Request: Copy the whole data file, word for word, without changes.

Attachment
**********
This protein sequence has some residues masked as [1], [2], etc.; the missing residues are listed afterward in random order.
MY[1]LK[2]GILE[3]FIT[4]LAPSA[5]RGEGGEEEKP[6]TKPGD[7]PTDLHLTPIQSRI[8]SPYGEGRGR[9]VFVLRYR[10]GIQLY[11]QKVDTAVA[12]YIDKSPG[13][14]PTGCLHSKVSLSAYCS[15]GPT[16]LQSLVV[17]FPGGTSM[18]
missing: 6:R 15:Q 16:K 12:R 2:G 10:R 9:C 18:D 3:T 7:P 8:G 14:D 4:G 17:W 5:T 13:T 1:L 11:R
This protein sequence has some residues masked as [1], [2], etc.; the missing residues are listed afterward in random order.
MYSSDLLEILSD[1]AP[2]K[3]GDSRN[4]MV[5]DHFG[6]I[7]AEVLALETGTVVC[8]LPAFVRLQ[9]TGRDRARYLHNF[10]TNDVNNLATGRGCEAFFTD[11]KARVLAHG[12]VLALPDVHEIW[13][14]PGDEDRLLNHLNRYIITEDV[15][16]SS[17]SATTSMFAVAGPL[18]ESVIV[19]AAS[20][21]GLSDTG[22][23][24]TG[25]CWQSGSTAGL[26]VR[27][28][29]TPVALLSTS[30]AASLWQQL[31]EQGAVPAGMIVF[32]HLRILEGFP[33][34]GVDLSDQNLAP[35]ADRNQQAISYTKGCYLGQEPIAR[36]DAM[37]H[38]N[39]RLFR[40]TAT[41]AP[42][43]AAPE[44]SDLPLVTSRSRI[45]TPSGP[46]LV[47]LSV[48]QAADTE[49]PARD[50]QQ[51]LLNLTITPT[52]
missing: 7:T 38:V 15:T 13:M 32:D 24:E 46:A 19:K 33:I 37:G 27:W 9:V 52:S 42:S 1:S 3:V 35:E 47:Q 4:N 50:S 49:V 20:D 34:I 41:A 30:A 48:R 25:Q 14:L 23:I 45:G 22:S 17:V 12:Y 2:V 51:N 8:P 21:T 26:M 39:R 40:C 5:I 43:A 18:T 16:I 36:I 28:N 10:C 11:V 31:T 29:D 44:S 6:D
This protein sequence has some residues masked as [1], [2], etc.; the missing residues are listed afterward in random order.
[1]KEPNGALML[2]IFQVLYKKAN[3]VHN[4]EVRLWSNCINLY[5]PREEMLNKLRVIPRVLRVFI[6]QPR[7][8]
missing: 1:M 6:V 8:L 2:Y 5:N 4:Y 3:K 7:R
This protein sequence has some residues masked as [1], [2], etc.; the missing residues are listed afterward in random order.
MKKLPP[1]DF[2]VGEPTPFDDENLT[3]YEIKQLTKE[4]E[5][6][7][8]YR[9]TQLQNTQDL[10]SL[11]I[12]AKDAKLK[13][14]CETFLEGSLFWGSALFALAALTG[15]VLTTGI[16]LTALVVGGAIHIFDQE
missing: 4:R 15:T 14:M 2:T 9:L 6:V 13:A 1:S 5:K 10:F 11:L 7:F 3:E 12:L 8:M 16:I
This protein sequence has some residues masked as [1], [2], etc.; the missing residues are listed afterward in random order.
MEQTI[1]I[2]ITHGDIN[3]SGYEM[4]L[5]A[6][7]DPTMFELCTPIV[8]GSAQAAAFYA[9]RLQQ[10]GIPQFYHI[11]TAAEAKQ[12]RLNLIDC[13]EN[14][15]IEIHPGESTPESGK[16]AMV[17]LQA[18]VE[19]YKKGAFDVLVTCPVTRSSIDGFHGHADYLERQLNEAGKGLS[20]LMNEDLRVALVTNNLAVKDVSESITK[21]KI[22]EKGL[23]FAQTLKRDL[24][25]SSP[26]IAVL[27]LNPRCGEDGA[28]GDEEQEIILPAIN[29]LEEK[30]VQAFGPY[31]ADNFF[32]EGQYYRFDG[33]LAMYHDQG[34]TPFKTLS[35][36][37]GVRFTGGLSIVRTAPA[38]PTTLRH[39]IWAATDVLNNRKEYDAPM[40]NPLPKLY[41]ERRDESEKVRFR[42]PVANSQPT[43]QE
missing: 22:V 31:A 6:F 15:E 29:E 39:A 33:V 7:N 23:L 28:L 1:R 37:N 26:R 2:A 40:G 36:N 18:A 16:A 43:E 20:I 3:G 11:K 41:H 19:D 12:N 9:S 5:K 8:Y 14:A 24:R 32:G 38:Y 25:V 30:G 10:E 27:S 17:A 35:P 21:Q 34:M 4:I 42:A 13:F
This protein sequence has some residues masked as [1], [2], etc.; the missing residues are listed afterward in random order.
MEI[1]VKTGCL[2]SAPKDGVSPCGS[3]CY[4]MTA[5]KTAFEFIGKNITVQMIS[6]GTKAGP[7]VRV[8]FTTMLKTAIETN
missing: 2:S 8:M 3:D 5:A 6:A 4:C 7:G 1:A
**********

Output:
This protein sequence has some residues masked as [1], [2], etc.; the missing residues are listed afterward in random order.
MY[1]LK[2]GILE[3]FIT[4]LAPSA[5]RGEGGEEEKP[6]TKPGD[7]PTDLHLTPIQSRI[8]SPYGEGRGR[9]VFVLRYR[10]GIQLY[11]QKVDTAVA[12]YIDKSPG[13][14]PTGCLHSKVSLSAYCS[15]GPT[16]LQSLVV[17]FPGGTSM[18]
missing: 6:R 15:Q 16:K 12:R 2:G 10:R 9:C 18:D 3:T 7:P 8:G 14:D 4:G 17:W 5:T 13:T 1:L 11:R
This protein sequence has some residues masked as [1], [2], etc.; the missing residues are listed afterward in random order.
MYSSDLLEILSD[1]AP[2]K[3]GDSRN[4]MV[5]DHFG[6]I[7]AEVLALETGTVVC[8]LPAFVRLQ[9]TGRDRARYLHNF[10]TNDVNNLATGRGCEAFFTD[11]KARVLAHG[12]VLALPDVHEIW[13][14]PGDEDRLLNHLNRYIITEDV[15][16]SS[17]SATTSMFAVAGPL[18]ESVIV[19]AAS[20][21]GLSDTG[22][23][24]TG[25]CWQSGSTAGL[26]VR[27][28][29]TPVALLSTS[30]AASLWQQL[31]EQGAVPAGMIVF[32]HLRILEGFP[33][34]GVDLSDQNLAP[35]ADRNQQAISYTKGCYLGQEPIAR[36]DAM[37]H[38]N[39]RLFR[40]TAT[41]AP[42][43]AAPE[44]SDLPLVTSRSRI[45]TPSGP[46]LV[47]LSV[48]QAADTE[49]PARD[50]QQ[51]LLNLTITPT[52]
missing: 7:T 38:V 15:T 13:M 32:D 24:E 46:A 19:K 33:I 37:G 27:W 9:V 52:S 42:S 1:S 3:V 35:E 47:Q 4:N 50:S 49:V 20:D 34:I 41:A 30:A 48:R 25:Q 14:L 23:I 45:G 22:S 17:V 12:Y 2:V 51:N 8:P 21:T 26:M 39:R 40:C 5:I 43:A 18:T 16:I 36:I 28:N 10:C 11:V 31:T 29:D 44:S 6:D
This protein sequence has some residues masked as [1], [2], etc.; the missing residues are listed afterward in random order.
[1]KEPNGALML[2]IFQVLYKKAN[3]VHN[4]EVRLWSNCINLY[5]PREEMLNKLRVIPRVLRVFI[6]QPR[7][8]
missing: 1:M 6:V 8:L 2:Y 5:N 4:Y 3:K 7:R
This protein sequence has some residues masked as [1], [2], etc.; the missing residues are listed afterward in random order.
MKKLPP[1]DF[2]VGEPTPFDDENLT[3]YEIKQLTKE[4]E[5][6][7][8]YR[9]TQLQNTQDL[10]SL[11]I[12]AKDAKLK[13][14]CETFLEGSLFWGSALFALAALTG[15]VLTTGI[16]LTALVVGGAIHIFDQE
missing: 4:R 15:T 14:M 2:T 9:L 6:V 13:A 1:S 5:K 10:F 11:L 7:F 3:E 12:L 8:M 16:I
This protein sequence has some residues masked as [1], [2], etc.; the missing residues are listed afterward in random order.
MEQTI[1]I[2]ITHGDIN[3]SGYEM[4]L[5]A[6][7]DPTMFELCTPIV[8]GSAQAAAFYA[9]RLQQ[10]GIPQFYHI[11]TAAEAKQ[12]RLNLIDC[13]EN[14][15]IEIHPGESTPESGK[16]AMV[17]LQA[18]VE[19]YKKGAFDVLVTCPVTRSSIDGFHGHADYLERQLNEAGKGLS[20]LMNEDLRVALVTNNLAVKDVSESITK[21]KI[22]EKGL[23]FAQTLKRDL[24][25]SSP[26]IAVL[27]LNPRCGEDGA[28]GDEEQEIILPAIN[29]LEEK[30]VQAFGPY[31]ADNFF[32]EGQYYRFDG[33]LAMYHDQG[34]TPFKTLS[35][36][37]GVRFTGGLSIVRTAPA[38]PTTLRH[39]IWAATDVLNNRKEYDAPM[40]NPLPKLY[41]ERRDESEKVRFR[42]PVANSQPT[43]QE
missing: 22:V 31:A 6:F 15:E 29:E 39:A 33:V 7:N 23:L 28:L 1:R 37:N 26:R 2:A 40:G 36:N 18:A 16:A 43:E 20:I 3:G 11:K 41:H 19:D 12:N 9:S 5:K 8:Y 14:A 24:R 32:G 38:Y 25:V 30:G 10:E 27:S 17:A 35:P 21:Q 34:M 4:I 42:A 13:F
This protein sequence has some residues masked as [1], [2], etc.; the missing residues are listed afterward in random order.
MEI[1]VKTGCL[2]SAPKDGVSPCGS[3]CY[4]MTA[5]KTAFEFIGKNITVQMIS[6]GTKAGP[7]VRV[8]FTTMLKTAIETN
missing: 2:S 8:M 3:D 5:A 6:A 4:C 7:G 1:A